What You Need to Know About Sailing in Fiji
The tropical waters and islands of Fiji make for some superb sailing grounds in the South Pacific. There’s a juxtaposition of islands waiting to be explored, from the luxury resort-scattered islands of the Mamanucas to the remote islands and villages of the Lau Group. This sailing guide to Fiji will give you an overview of the sailing regions, as well as important information on customs clearance and local protocols for sailing.
If you were more interested in sailing cruises to explore the islands, check out the 8 Best Sailing Tours in Fiji.
Tips for Sailing in Fiji
- Some of the most developed sailing grounds in Fiji is between Viti Levu and the Mamanuca Islands. The less-developed are the Lau Islands
- You must submit a notice of arrival to Fiji Customs at least 48 hours before arriving in Fiji
- Be prepared with yaqona (kava root) to present at a sevusevu for villages
- Safe anchorages for the cyclone season can be found at Savusavu, Vanua Levu.
For more details and tips, check out 10 Tips for Sailing in Fiji.
Where to Sail in Fiji
Fiji covers a whopping 18,376km2 (7,095mi sq) of the South Pacific with 333 islands. For sailing, there are five main regions from the comfortable and developed Mamanuca Islands to the remote and adventurous Lau Islands.
Sailing in the Mamanuca and Yasawa Islands
Outside of Viti Levu, Fiji’s main island, the Mamanuca and Yasawa Islands are the most frequented by holidaymakers. The islands are a mix of developed islands with resorts, as well as uninhabited islands and islands with villages. The Mamanuca and Yasawa Islands provide something for everyone with idyllic beaches, snorkelling, diving, fishing, kayaking, island hiking and visiting resorts. There are anchorages at Malolo Lailai and Qalito islands in the Mamanucas and at Matacawalevu, Sawa-i-Lau, Vawa, Naviti and Waya islands. Learn more about visiting these islands in The Complete Guide to the Mamanuca Islands and The Complete Guide to the Yasawa Islands.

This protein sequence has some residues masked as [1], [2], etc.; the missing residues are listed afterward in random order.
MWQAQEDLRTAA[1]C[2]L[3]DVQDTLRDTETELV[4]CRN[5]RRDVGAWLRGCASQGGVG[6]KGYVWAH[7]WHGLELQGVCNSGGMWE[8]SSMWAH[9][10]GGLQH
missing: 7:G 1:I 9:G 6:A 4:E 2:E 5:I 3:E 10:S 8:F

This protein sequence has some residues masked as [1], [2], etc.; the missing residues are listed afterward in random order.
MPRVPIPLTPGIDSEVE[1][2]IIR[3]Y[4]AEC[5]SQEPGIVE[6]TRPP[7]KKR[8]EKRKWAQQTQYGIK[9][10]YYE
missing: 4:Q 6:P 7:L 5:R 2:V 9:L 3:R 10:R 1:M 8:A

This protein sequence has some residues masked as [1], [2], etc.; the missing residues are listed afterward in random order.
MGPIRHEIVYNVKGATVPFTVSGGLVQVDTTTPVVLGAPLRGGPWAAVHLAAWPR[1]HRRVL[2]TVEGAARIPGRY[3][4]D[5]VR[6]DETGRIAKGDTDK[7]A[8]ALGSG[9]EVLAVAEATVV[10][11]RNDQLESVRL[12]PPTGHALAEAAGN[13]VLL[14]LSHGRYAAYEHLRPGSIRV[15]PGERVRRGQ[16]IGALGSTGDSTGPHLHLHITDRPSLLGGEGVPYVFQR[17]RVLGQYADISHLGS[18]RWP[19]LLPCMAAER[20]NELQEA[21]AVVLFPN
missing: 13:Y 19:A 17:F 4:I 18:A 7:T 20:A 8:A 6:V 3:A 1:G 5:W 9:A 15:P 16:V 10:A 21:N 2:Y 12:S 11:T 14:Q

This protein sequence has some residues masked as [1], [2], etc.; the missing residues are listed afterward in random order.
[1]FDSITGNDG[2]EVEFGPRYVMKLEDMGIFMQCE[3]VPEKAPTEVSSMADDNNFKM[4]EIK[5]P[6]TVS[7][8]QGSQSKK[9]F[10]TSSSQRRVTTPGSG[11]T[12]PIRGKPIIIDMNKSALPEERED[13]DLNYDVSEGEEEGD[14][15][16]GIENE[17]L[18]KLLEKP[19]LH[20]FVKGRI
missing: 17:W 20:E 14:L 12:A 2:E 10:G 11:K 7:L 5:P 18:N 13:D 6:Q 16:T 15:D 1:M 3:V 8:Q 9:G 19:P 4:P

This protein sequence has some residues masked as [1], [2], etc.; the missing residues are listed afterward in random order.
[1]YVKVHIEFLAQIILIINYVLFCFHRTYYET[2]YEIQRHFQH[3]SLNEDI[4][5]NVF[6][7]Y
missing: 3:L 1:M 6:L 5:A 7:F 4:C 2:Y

Sailing in Kadavu
The waters between the islands of Kadavu and Beqa, the southern part of Fiji, are known as the Astrolabe Lagoon. It is customary to present a sevusevu to the chiefly village on Draveuni Island before sailing in this area. The islands have a good selection of beaches and excellent diving for experienced divers. Yachties might also want to take their tenders up to see the Kadavu Waterfall from Kadavu Village on the southern side of the island. Find out more in The Complete Guide to Kadavu.
Sailing in Vanua Levu and Taveuni
In the northern reaches of Fiji are the large islands of Vanua Levu and Taveuni, both known for their areas of natural beauty and amazing scuba diving reefs. Good anchorage can be found at Viani and Vatudamu bays at Taveuni near the Rainbow Reef, while Buca Bay at Vanua Levu is another good option. Aside from visiting the islands’ villages, beaches, resorts and reserves, some of the outer islands are worth a sail to, including Kioa and Rabi where displaced South Pacific Islanders present a unique culture in Fiji. Learn more about this area in The Complete Guide to Vanua Levu and The Complete Guide to Taveuni.
Sailing in the Lomaiviti Islands